Prognostic value of the bone scan index using a computer-aided diagnosis system for bone scans in hormone-naive prostate cancer patients with bone metastases.

BACKGROUND - The bone scan index (BSI) using a computer-aided diagnosis system for bone scans is expected to be an objective and quantitative clinical tool for evaluating bone metastatic prostate cancer. This study aimed to evaluate the pretreatment BSI as a prognostic factor in hormone-naive prostate cancer patients with bone metastases.

METHODS - The study included 60 patients with hormone-naive, bone metastatic prostate cancer that was initially treated with combined androgen blockade therapy. The BONENAVI system was used for calculating the BSI. We evaluated the correlation between overall survival (OS) and pretreatment clinicopathological characteristics, including patients' age, initial prostate-specific antigen (PSA) value, Gleason scores, clinical TNM stage, and the BSI. Cox proportional hazards regression models were used for statistical analysis.

RESULTS - The median follow-up duration was 21.4 months. Clinical or PSA progression occurred in 37 (61.7 %) patients and 18 (30.0 %) received docetaxel. Death occurred in 16 (26.7 %) patients. Of these deaths, 15 (25.0 %) were due to prostate cancer. The median OS was not reached. In multivariate analysis, age and the BSI were independent prognostic factors for OS. We evaluated the discriminatory ability of our models, including or excluding BSI by quantifying the C-index. The BSI improved the C-index from 0.751 to 0.801 for OS. Median OS was not reached in patients with a BSI ≤1.9 and median OS was 34.8 months in patients with a BSI >1.9 (p = 0.039).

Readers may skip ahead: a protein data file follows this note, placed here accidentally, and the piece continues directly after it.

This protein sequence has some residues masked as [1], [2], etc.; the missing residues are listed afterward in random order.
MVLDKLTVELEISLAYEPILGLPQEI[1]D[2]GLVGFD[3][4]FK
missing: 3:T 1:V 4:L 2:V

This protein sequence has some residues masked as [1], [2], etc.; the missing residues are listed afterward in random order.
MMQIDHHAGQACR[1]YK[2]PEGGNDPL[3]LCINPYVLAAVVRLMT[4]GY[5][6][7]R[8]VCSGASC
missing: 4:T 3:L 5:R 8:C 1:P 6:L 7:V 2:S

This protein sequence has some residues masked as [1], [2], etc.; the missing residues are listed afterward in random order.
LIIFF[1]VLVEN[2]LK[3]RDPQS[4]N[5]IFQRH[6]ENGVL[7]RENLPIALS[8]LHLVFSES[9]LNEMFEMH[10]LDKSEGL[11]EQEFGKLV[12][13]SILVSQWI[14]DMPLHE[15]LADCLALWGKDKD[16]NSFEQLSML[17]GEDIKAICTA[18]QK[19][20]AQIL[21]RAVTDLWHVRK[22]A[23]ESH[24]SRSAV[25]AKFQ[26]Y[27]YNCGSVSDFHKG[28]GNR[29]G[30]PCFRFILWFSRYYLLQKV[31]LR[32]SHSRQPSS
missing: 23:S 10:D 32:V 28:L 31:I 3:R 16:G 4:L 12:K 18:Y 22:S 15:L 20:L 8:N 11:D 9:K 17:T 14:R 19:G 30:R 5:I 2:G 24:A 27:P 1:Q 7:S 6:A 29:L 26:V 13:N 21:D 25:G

CONCLUSIONS - The pretreatment BSI and patients' age are independent prognostic factors for patients with hormone-naive, bone metastatic prostate cancer.

BMC cancer. 2016 Feb 19*** epublish ***

Yasuhide Miyoshi, Shuko Yoneyama, Takashi Kawahara, Yusuke Hattori, Jun-Ichi Teranishi, Keiichi Kondo, Masatoshi Moriyama, Shigeo Takebayashi, Yumiko Yokomizo, Masahiro Yao, Hiroji Uemura, Kazumi Noguchi

Department of Urology and Renal Transplantation, Yokohama City University Medical Center, 4-57 Urafune-cho, Minami-ku, Yokohama, 232-0024, Japan. Department of Urology and Renal Transplantation, Yokohama City University Medical Center, 4-57 Urafune-cho, Minami-ku, Yokohama, 232-0024, Japan. Department of Urology and Renal Transplantation, Yokohama City University Medical Center, 4-57 Urafune-cho, Minami-ku, Yokohama, 232-0024, Japan. Department of Urology and Renal Transplantation, Yokohama City University Medical Center, 4-57 Urafune-cho, Minami-ku, Yokohama, 232-0024, Japan. Department of Urology and Renal Transplantation, Yokohama City University Medical Center, 4-57 Urafune-cho, Minami-ku, Yokohama, 232-0024, Japan. Department of Urology and Renal Transplantation, Yokohama City University Medical Center, 4-57 Urafune-cho, Minami-ku, Yokohama, 232-0024, Japan. Department of Urology, Yokohama Municipal Citizen's Hospital, Yokohama, Japan. Department of Radiology, Yokohama City University Medical Center, Yokohama, Japan.  Department of Urology, Yokohama City University Graduate School of Medicine, Yokohama, Japan. Department of Urology, Yokohama City University Graduate School of Medicine, Yokohama, Japan. Department of Urology and Renal Transplantation, Yokohama City University Medical Center, 4-57 Urafune-cho, Minami-ku, Yokohama, 232-0024, Japan. Department of Urology and Renal Transplantation, Yokohama City University Medical Center, 4-57 Urafune-cho, Minami-ku, Yokohama, 232-0024, Japan. 

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